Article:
Geomorphological Landscapes of the World (2)

I decided to write another post about this book (first post here). I’m almost finished with Metabolic Risk for Cardiovascular disease which I’ve been reading over the last few days, but I figure coverage of that one can wait a little (it’s not that great).

I have tried to pick out passages in the coverage below which should not be too hard for the ‘uninitiated’ to understand, and I hope that I have been successful. I’ve added links here and there to help making the post easier to read. I don’t really have a lot of new stuff to say about book, so I’ll get right to it.

Badlands occur worldwide and are especially common in the Northern Great Plains of North America. […] Badlands worldwide are formed by the forces of gravity and running water, especially by the process of slopewash erosion, which reaches its maximum potential under the combination of: (1) steep local topography; (2) weakly cemented, poorly indurated, readily eroded bedrock; and (3) a semiarid continental climate that supports a sparse vegetation cover, yet delivers precipitation in relatively high-magnitude, short-lived convective storms. This combination ensures that hillslopes are highly vulnerable to erosion, and erosive forces of running water reach their maximum expression on Earth. […]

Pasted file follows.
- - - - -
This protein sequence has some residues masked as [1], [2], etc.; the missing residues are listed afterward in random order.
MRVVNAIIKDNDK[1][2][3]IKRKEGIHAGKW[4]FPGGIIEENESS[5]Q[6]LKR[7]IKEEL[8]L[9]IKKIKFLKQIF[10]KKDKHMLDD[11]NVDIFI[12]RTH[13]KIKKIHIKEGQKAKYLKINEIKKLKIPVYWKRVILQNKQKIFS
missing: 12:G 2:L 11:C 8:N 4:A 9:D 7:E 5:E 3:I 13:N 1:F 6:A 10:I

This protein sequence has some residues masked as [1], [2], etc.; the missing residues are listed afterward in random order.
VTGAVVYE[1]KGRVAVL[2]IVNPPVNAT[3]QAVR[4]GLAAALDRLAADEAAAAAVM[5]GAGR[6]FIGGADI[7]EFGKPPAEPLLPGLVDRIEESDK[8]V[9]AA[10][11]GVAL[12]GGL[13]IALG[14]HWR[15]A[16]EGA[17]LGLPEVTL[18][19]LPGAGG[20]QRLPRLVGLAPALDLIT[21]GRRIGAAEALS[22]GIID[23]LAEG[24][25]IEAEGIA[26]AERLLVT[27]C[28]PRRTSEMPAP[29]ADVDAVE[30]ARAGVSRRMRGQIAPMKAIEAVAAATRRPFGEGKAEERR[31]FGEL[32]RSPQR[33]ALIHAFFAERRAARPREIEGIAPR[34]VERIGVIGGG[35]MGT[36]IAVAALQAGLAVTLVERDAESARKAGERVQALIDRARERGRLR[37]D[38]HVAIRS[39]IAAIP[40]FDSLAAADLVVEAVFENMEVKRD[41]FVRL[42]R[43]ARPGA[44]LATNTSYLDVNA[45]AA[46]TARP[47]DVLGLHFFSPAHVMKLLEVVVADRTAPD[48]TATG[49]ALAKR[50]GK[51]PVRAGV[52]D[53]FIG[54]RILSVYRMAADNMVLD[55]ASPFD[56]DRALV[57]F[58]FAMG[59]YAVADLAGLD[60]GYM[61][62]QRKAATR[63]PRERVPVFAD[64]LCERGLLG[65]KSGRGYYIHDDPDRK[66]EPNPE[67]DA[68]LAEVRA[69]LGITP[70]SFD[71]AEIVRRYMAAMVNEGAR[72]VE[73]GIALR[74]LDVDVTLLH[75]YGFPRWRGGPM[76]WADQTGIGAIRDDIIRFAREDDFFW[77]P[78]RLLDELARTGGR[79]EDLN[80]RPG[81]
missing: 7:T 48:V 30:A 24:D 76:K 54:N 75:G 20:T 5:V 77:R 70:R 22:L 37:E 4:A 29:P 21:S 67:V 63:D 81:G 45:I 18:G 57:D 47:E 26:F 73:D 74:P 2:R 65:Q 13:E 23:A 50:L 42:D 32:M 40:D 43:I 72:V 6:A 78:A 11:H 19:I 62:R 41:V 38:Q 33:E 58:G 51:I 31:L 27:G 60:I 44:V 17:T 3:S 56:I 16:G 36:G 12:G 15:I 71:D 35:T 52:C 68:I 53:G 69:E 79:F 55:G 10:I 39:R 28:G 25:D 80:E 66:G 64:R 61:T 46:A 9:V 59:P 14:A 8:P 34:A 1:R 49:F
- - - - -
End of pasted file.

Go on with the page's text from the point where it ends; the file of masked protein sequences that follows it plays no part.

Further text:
Erosion has been the primary landscape-forming process [in the Great Plains badlands] over the past 5 million years during PlioPleistocene time (Bluemle 2000). Naturally, this erosion was not uniform. Well-indurated, freshwater limestone (lake) deposits and coarse-caliber, gravel (stream) deposits served as resistant caprocks on lowlying parts of the Miocene landscape. As the overall landscape was eroded, these former low spots (lakes and rivers) were more resistant to erosion and became isolated as topographic high spots – modern-day buttes and mesas […] This process of creating high topographic points from formerly low points is known as topographic inversion.”

“Conceptually, the formation of Grand Canyon should be very simple to explain. The Colorado River floods annually in the spring from snowmelt in the Rocky Mountains. These floods exert large tractive (erosional) forces against the bed of the river. Over many millions of years the river cut the magnificent canyon into the adjacent plateaus. In actuality, the processes are far more complicated and have not been completely explained.”